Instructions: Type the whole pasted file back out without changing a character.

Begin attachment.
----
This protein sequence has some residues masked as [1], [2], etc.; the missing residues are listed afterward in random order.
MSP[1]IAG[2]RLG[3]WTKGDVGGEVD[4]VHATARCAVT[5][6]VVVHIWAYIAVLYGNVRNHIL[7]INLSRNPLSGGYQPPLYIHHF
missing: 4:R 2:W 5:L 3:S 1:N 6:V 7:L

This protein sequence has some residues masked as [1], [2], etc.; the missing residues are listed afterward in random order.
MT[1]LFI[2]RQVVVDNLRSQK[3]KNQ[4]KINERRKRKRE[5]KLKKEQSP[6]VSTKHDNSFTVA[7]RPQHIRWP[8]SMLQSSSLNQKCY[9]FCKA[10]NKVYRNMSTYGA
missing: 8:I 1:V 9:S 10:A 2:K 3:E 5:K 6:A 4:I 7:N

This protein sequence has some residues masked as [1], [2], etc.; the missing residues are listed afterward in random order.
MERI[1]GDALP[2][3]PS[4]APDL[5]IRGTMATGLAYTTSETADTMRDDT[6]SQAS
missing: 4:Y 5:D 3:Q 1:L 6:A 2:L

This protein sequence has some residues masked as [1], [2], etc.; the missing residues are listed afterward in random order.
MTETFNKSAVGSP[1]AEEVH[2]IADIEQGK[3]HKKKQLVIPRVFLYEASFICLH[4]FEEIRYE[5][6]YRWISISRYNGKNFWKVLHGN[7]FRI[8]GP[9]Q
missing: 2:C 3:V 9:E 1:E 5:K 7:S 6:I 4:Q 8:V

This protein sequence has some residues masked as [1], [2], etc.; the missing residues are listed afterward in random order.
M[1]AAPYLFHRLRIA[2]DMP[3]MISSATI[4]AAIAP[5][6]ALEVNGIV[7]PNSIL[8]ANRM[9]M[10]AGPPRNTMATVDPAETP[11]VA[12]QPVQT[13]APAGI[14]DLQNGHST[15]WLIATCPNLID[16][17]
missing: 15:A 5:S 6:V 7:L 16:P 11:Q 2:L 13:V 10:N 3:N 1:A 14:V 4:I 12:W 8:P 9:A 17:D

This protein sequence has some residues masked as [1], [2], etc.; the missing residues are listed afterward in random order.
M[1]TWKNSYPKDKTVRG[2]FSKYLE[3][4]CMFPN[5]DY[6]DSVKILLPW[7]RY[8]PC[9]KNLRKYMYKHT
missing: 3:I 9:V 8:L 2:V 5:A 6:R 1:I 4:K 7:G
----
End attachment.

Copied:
This protein sequence has some residues masked as [1], [2], etc.; the missing residues are listed afterward in random order.
MSP[1]IAG[2]RLG[3]WTKGDVGGEVD[4]VHATARCAVT[5][6]VVVHIWAYIAVLYGNVRNHIL[7]INLSRNPLSGGYQPPLYIHHF
missing: 4:R 2:W 5:L 3:S 1:N 6:V 7:L

This protein sequence has some residues masked as [1], [2], etc.; the missing residues are listed afterward in random order.
MT[1]LFI[2]RQVVVDNLRSQK[3]KNQ[4]KINERRKRKRE[5]KLKKEQSP[6]VSTKHDNSFTVA[7]RPQHIRWP[8]SMLQSSSLNQKCY[9]FCKA[10]NKVYRNMSTYGA
missing: 8:I 1:V 9:S 10:A 2:K 3:E 5:K 6:A 4:I 7:N

This protein sequence has some residues masked as [1], [2], etc.; the missing residues are listed afterward in random order.
MERI[1]GDALP[2][3]PS[4]APDL[5]IRGTMATGLAYTTSETADTMRDDT[6]SQAS
missing: 4:Y 5:D 3:Q 1:L 6:A 2:L

This protein sequence has some residues masked as [1], [2], etc.; the missing residues are listed afterward in random order.
MTETFNKSAVGSP[1]AEEVH[2]IADIEQGK[3]HKKKQLVIPRVFLYEASFICLH[4]FEEIRYE[5][6]YRWISISRYNGKNFWKVLHGN[7]FRI[8]GP[9]Q
missing: 2:C 3:V 9:E 1:E 5:K 7:S 6:I 4:Q 8:V

This protein sequence has some residues masked as [1], [2], etc.; the missing residues are listed afterward in random order.
M[1]AAPYLFHRLRIA[2]DMP[3]MISSATI[4]AAIAP[5][6]ALEVNGIV[7]PNSIL[8]ANRM[9]M[10]AGPPRNTMATVDPAETP[11]VA[12]QPVQT[13]APAGI[14]DLQNGHST[15]WLIATCPNLID[16][17]
missing: 15:A 5:S 6:V 7:L 16:P 11:Q 2:L 13:V 10:N 3:N 1:A 14:V 4:I 12:W 8:P 9:A 17:D

This protein sequence has some residues masked as [1], [2], etc.; the missing residues are listed afterward in random order.
M[1]TWKNSYPKDKTVRG[2]FSKYLE[3][4]CMFPN[5]DY[6]DSVKILLPW[7]RY[8]PC[9]KNLRKYMYKHT
missing: 3:I 9:V 8:L 2:V 5:A 6:R 1:I 4:K 7:G